Sunday, January 08, 2017

and so are you

At the Church of the Holy Apostles today, I heard a wonderful sermon. We were celebrating the Feast of the Epiphany (which actually fell on Friday), the day of the Magi. The preacher did two things beyond the usual reflections on giving and adoring. First, she reminded us that the Massacre of the Innocents was part of the story, too. It's how Herod responds to what the Magi tell him of a newborn king; we ought not to assume we are ourselves all Magus and no part Herod, able to take in the Christmas message with joy and not fear. Then she told us a story, from a children's book she'd recently learned of, named The old turtle and the broken truth. (It's by Douglas Wood, appeared in 2003.)
You can hear the story here (I found the images, by Jon J. Muth, here.) The upshot is that a truth which fell from the sky but broke in two, caused much strife until the two parts were reunited. The part that caused the strife, paradoxically, was inscribed with the words You are loved. It made its bearers feel warm and happy, and keen to share it with those they knew - but not with others, who, in turn, coveted it themselves. The missing piece bore the words and they are too, and the preacher found a way to tell the story where it was clear even from her delivery that you are loved is incomplete, if true and wonderful, and completed as you are loved and they are too. That's how love is.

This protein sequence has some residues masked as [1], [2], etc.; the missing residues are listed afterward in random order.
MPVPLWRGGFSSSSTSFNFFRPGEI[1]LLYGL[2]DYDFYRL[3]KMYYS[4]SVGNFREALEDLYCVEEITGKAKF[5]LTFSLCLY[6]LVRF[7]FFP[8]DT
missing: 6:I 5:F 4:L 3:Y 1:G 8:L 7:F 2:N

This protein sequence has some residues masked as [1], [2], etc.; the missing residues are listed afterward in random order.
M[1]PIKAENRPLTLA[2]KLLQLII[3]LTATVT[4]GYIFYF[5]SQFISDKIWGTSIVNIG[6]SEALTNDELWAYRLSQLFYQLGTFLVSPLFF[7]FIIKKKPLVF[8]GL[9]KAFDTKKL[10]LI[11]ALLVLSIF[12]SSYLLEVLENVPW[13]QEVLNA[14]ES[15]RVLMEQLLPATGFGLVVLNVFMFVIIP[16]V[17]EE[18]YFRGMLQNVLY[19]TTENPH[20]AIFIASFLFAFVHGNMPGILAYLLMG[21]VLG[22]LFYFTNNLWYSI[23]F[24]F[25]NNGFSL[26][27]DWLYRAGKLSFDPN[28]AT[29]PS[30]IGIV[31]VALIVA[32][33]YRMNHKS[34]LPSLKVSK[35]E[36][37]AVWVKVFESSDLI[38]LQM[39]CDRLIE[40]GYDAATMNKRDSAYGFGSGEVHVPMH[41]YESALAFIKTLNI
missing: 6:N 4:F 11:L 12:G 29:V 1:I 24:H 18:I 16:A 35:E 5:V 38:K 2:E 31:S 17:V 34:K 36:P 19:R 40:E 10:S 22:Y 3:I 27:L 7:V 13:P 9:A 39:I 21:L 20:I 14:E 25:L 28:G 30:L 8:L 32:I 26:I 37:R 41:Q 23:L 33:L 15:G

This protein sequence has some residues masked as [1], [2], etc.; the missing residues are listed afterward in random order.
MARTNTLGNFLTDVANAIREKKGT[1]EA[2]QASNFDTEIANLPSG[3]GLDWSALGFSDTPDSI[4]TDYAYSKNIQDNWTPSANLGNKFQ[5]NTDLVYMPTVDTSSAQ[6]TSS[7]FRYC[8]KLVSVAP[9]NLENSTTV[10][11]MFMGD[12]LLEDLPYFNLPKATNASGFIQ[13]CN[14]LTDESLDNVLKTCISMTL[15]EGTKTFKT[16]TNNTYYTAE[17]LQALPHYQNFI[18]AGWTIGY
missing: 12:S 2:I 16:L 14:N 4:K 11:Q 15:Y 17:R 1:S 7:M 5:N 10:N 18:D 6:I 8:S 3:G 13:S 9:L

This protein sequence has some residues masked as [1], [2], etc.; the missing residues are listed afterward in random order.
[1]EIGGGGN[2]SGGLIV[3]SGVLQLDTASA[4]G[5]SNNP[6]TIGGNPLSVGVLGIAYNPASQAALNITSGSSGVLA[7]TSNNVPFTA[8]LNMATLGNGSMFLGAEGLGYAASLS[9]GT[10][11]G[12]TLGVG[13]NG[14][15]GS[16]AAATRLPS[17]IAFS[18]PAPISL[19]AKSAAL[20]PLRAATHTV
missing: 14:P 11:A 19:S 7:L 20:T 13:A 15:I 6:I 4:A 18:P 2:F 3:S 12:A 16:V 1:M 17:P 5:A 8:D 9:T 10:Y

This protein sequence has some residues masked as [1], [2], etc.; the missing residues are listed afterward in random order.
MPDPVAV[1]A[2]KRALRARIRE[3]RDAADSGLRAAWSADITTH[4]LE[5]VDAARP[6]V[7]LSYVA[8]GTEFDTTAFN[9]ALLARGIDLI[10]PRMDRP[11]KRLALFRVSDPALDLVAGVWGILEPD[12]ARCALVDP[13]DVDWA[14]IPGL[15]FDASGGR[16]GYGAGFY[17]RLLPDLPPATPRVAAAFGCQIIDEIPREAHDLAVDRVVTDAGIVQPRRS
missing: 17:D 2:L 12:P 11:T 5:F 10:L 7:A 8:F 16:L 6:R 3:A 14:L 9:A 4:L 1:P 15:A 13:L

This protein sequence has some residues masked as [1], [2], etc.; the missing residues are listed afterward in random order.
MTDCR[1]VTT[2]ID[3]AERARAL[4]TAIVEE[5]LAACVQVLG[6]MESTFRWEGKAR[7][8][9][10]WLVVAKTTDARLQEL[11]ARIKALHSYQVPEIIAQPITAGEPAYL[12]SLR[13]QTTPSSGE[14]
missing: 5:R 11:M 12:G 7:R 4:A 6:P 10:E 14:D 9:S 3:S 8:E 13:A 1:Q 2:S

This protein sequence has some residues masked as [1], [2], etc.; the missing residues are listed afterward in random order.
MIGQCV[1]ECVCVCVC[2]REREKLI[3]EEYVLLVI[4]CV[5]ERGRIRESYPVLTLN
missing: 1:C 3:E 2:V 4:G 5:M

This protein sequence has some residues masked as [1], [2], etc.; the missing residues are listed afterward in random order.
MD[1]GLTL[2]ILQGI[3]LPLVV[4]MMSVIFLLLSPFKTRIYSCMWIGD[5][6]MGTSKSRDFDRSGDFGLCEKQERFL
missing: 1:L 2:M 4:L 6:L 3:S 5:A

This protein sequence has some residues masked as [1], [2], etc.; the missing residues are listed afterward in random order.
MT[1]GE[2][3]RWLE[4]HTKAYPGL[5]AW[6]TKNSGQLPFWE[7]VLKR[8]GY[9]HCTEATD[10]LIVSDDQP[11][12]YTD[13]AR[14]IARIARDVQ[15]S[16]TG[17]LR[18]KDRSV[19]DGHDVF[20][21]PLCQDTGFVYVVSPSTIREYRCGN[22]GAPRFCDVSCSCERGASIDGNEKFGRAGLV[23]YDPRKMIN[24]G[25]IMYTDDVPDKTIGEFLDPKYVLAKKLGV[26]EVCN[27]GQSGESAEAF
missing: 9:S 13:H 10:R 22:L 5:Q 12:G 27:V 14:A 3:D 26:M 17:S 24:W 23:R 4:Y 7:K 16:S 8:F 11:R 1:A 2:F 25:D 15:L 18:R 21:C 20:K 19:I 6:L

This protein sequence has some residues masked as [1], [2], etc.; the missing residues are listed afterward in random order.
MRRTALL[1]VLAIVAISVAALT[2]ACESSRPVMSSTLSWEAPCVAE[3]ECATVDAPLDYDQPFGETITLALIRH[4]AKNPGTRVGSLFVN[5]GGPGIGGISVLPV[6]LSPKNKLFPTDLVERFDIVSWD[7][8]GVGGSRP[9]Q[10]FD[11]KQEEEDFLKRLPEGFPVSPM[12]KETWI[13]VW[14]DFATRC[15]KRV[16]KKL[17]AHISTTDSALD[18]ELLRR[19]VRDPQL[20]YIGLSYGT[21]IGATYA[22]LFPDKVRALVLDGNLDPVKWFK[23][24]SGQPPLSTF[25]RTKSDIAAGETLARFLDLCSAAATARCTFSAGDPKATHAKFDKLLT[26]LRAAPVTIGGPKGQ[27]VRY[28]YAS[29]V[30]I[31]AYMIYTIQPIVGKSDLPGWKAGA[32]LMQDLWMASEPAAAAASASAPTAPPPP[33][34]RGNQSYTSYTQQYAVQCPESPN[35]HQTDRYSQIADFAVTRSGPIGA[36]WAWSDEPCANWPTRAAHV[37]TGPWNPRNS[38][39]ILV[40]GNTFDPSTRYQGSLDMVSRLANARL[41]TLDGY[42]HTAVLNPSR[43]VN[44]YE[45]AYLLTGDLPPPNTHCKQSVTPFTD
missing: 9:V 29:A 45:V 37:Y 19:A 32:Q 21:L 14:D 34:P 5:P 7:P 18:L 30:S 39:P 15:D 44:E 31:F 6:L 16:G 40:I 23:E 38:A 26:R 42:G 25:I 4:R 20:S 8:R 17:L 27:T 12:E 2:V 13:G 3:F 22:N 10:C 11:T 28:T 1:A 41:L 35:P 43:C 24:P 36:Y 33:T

I'm sure I wasn't the only one moved nearly to tears by this. It fits Epiphany's promise that the savior comes for all, and the preacher's encouragement that we live out God's love widely. It resonates with my conviction, learned from being loved and loving, that we are all made for love. But, like so much else these days, it also names the ache of our moment. That love must be universal, that you are loved isn't undermined but mysteriously completed by and so are they, is something the advocates of the impending new regime don't see, or won't. Have they themselves never known love? It breaks my heart.

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